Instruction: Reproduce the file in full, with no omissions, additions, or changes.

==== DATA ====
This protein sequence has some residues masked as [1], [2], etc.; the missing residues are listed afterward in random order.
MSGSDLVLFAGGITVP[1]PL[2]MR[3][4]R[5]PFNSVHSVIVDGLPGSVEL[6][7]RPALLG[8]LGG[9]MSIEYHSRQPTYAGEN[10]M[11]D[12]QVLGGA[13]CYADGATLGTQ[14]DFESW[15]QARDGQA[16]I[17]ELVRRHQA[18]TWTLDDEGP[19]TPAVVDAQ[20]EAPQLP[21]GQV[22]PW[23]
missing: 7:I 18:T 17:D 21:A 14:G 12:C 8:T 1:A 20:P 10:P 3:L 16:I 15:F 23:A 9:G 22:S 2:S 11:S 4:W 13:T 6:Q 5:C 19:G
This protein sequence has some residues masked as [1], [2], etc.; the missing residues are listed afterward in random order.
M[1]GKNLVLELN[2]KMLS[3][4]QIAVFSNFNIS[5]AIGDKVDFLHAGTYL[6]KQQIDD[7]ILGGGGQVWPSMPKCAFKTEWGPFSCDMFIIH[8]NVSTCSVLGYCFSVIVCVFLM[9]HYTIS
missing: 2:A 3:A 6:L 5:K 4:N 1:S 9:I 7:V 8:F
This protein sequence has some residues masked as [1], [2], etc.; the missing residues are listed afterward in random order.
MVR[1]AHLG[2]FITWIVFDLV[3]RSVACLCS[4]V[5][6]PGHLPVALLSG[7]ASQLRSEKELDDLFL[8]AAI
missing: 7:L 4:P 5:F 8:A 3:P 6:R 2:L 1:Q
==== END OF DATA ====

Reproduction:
This protein sequence has some residues masked as [1], [2], etc.; the missing residues are listed afterward in random order.
MSGSDLVLFAGGITVP[1]PL[2]MR[3][4]R[5]PFNSVHSVIVDGLPGSVEL[6][7]RPALLG[8]LGG[9]MSIEYHSRQPTYAGEN[10]M[11]D[12]QVLGGA[13]CYADGATLGTQ[14]DFESW[15]QARDGQA[16]I[17]ELVRRHQA[18]TWTLDDEGP[19]TPAVVDAQ[20]EAPQLP[21]GQV[22]PW[23]
missing: 7:I 18:T 17:D 21:A 14:G 12:C 8:T 1:A 20:P 10:P 3:L 16:I 15:F 23:A 9:G 22:S 2:S 11:S 4:W 13:T 6:Q 5:C 19:G
This protein sequence has some residues masked as [1], [2], etc.; the missing residues are listed afterward in random order.
M[1]GKNLVLELN[2]KMLS[3][4]QIAVFSNFNIS[5]AIGDKVDFLHAGTYL[6]KQQIDD[7]ILGGGGQVWPSMPKCAFKTEWGPFSCDMFIIH[8]NVSTCSVLGYCFSVIVCVFLM[9]HYTIS
missing: 2:A 3:A 6:L 5:K 4:N 1:S 9:I 7:V 8:F
This protein sequence has some residues masked as [1], [2], etc.; the missing residues are listed afterward in random order.
MVR[1]AHLG[2]FITWIVFDLV[3]RSVACLCS[4]V[5][6]PGHLPVALLSG[7]ASQLRSEKELDDLFL[8]AAI
missing: 7:L 4:P 5:F 8:A 3:P 6:R 2:L 1:Q